Tropical Storm Chantal surface wind field. NHC/NOAA graphic
Tropical Storm Chantal weakened overnight Tuesday and may have degenerated into a tropical wave. However, a tropical storm warning remains in effect for the Turks and Caicos Islands, as well as the entire coast of the Dominican Republic, the entire coast of Haiti, and the southeastern Bahamas. A tropical storm watch remains in effect for the central Bahamas. Interests in eastern Cuba and the northwestern Bahamas should monitor the progress of Chantal.
An Air Force hurricane hunter plane was en route on Wednesday morning to determine the status of Chantal.
According to the National Hurricane Center in Miami, at 8:00 am EDT on Wednesday, Chantal was located about 155 miles south-southwest of Santo Domingo in the Dominican Republic, moving towards the west at 29 mph. This general motion, with a decrease in forward speed, is expected through Wednesday night. If Chantal remains a tropical cyclone, a gradual turn toward the northwest is expected on Thursday.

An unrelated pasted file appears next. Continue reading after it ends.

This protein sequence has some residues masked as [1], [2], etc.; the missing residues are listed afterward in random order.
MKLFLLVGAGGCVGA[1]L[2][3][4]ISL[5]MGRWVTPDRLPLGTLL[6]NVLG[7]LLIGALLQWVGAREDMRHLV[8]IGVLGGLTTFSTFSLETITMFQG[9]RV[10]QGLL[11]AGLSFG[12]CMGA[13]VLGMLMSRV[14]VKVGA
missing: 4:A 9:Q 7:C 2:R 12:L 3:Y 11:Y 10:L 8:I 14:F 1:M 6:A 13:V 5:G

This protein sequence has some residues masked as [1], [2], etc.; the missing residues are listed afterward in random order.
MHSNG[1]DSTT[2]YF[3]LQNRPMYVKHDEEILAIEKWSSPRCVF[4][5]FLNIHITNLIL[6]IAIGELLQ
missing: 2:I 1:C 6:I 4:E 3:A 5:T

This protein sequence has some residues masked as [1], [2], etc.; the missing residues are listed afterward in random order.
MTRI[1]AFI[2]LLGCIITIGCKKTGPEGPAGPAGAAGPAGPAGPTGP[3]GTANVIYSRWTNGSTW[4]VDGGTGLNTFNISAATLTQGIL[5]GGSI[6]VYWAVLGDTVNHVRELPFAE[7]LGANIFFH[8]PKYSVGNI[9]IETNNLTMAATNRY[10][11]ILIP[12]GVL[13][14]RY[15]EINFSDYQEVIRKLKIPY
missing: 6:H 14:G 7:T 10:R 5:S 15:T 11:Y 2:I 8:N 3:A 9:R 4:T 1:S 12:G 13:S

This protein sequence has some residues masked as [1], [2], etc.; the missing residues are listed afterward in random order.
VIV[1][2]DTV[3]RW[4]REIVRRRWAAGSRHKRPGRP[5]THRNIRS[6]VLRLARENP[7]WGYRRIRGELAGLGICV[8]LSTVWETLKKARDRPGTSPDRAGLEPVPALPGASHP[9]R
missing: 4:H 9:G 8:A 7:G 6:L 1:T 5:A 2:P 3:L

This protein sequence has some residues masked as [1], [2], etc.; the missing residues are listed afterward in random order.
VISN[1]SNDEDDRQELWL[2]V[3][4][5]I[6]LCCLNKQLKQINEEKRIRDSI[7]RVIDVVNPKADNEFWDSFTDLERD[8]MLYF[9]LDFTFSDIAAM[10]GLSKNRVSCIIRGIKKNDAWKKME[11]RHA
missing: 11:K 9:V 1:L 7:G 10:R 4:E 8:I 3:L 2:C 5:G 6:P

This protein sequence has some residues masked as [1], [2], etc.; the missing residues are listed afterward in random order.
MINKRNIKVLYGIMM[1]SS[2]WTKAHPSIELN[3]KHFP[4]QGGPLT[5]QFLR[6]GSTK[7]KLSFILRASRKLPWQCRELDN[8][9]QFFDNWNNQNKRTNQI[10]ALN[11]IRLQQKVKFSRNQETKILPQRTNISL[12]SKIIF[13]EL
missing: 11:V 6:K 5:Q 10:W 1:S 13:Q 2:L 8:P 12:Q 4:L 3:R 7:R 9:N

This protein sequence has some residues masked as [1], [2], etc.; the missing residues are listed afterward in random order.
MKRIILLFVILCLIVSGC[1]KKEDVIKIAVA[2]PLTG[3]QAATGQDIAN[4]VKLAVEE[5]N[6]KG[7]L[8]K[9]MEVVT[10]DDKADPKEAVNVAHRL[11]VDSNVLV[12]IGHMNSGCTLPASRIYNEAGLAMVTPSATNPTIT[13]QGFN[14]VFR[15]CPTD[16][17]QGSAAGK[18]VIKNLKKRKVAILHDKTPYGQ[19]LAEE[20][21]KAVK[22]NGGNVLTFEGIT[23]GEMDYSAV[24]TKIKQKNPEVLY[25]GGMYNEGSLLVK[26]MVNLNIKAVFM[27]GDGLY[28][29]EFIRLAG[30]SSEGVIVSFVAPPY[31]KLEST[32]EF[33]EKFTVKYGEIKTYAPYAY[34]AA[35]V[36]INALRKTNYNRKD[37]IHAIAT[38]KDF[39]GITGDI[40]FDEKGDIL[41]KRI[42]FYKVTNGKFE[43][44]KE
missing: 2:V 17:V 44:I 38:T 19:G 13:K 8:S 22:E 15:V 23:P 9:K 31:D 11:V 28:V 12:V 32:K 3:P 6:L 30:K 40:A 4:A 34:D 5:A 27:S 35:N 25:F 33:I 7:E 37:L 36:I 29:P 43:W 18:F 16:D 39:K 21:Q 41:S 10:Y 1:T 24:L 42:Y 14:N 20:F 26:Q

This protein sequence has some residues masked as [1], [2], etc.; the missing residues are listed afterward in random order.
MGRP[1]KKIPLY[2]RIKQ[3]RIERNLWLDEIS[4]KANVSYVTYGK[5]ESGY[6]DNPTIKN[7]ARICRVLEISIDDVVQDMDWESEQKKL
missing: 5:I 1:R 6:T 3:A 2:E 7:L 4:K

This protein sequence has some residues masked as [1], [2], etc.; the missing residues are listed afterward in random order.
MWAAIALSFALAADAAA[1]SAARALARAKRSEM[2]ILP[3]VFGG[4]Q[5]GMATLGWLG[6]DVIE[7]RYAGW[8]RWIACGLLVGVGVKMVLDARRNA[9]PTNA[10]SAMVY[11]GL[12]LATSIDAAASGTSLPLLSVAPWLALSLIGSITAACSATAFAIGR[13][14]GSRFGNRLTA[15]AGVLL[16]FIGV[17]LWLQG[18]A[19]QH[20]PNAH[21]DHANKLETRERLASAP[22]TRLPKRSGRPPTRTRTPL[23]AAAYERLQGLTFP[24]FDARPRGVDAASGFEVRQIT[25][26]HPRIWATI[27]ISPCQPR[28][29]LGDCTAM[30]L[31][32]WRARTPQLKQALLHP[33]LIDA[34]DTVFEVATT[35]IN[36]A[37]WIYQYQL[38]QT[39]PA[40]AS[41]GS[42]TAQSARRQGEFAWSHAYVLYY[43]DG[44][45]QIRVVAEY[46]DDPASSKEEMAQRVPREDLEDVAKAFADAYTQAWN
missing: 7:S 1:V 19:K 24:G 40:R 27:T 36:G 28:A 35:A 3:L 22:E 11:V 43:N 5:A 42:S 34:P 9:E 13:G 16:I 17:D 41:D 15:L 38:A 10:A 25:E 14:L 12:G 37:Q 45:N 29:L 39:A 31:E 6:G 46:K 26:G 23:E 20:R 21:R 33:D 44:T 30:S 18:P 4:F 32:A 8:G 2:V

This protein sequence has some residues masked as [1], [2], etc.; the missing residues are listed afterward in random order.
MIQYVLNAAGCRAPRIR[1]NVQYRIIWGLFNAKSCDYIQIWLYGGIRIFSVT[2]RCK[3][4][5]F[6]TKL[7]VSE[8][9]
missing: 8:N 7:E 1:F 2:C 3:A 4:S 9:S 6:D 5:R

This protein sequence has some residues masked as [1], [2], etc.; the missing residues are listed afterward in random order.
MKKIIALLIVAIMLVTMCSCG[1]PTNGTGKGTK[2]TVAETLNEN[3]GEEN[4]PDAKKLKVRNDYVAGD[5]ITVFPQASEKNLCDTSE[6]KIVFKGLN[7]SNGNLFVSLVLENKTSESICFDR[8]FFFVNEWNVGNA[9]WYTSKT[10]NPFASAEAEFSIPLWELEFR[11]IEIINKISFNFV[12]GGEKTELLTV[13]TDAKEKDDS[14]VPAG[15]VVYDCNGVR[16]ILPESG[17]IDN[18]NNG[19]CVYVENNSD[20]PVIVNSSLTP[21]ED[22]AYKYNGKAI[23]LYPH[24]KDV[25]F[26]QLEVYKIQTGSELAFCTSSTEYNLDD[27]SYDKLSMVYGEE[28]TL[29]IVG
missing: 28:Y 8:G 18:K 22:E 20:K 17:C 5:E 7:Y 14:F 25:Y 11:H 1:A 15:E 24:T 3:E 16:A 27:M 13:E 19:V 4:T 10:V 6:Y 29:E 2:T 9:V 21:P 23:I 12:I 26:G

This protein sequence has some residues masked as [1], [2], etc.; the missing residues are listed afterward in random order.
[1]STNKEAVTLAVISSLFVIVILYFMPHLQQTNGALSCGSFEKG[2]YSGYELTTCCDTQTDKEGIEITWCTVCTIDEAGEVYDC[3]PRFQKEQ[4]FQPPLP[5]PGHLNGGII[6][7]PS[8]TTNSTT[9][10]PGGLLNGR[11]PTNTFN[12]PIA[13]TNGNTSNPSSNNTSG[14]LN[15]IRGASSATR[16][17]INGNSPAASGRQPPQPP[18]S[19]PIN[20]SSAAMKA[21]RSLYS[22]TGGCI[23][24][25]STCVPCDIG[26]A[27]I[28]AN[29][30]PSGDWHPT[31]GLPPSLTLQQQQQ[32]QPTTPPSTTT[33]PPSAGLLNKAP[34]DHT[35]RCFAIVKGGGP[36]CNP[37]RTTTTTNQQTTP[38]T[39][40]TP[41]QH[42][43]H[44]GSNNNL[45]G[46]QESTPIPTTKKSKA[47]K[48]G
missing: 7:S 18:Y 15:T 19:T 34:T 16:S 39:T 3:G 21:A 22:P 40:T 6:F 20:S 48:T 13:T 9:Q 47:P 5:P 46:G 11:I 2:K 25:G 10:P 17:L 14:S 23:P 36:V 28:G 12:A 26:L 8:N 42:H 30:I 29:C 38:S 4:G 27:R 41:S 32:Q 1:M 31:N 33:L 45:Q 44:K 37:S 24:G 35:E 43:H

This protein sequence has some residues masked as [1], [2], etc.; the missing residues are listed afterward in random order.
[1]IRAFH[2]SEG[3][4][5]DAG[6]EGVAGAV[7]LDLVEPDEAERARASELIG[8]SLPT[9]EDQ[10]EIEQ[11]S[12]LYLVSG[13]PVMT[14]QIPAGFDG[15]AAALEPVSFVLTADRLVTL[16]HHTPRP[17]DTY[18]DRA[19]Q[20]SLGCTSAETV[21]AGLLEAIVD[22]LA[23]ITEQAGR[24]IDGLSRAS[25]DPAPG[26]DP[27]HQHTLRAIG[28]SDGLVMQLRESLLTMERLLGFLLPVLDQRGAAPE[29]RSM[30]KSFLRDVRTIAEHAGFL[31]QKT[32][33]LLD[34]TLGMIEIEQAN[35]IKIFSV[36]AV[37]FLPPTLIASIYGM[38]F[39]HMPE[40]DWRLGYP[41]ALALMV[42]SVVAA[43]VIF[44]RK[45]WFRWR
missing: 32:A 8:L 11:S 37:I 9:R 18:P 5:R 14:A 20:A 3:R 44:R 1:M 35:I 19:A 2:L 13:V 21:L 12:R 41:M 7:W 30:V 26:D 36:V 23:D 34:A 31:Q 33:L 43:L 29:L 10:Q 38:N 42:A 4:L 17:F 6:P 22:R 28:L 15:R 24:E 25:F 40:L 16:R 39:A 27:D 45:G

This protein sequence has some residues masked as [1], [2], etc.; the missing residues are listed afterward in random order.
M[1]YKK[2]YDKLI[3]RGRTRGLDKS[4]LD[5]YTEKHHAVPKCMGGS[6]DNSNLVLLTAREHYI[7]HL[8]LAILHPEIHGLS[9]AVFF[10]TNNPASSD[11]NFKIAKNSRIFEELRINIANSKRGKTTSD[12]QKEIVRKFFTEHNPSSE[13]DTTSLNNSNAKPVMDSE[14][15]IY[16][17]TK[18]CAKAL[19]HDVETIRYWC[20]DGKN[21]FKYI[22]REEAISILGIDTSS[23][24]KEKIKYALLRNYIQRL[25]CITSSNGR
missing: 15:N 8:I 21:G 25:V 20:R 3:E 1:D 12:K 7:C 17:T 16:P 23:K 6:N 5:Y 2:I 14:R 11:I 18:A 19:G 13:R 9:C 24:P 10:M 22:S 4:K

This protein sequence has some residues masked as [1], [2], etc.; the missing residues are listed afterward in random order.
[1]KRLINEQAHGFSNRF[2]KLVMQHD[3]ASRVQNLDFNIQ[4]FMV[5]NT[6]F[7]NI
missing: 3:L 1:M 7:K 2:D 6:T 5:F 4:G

On the current forecast track, the centre will be moving near or to the south of Hispaniola on Wednesday and over eastern Cuba on Thursday. However, if Chantal degenerates into a tropical wave, the remnants will move rapidly westward.
Maximum sustained winds were near 45 mph, with higher gusts. These winds are confined to areas of heavy thunderstorms to the north and east of the centre. Weakening is forecast during the next 48 hours. Tropical storm force winds extend outward up to 90 miles to the north and east of the centre.
Tropical storm conditions could affect the Dominican Republic on Wednesday morning and Haiti later in the day. Tropical storm conditions could occur over portions of the southeastern Bahamas and the Turks and Caicos Islands Wednesday night and over portions of the central Bahamas by early Thursday.
A storm surge, accompanied by dangerous waves, will raise water levels by as much as 1 to 2 feet in the tropical storm warning area.
Chantal is expected to produce total rain accumulations 3 to 6 inches over Puerto Rico, the US Virgin Islands, the southeastern Bahamas, the Dominican Republic and Haiti. Isolated maximum amounts of 10 inches are possible over Hispaniola.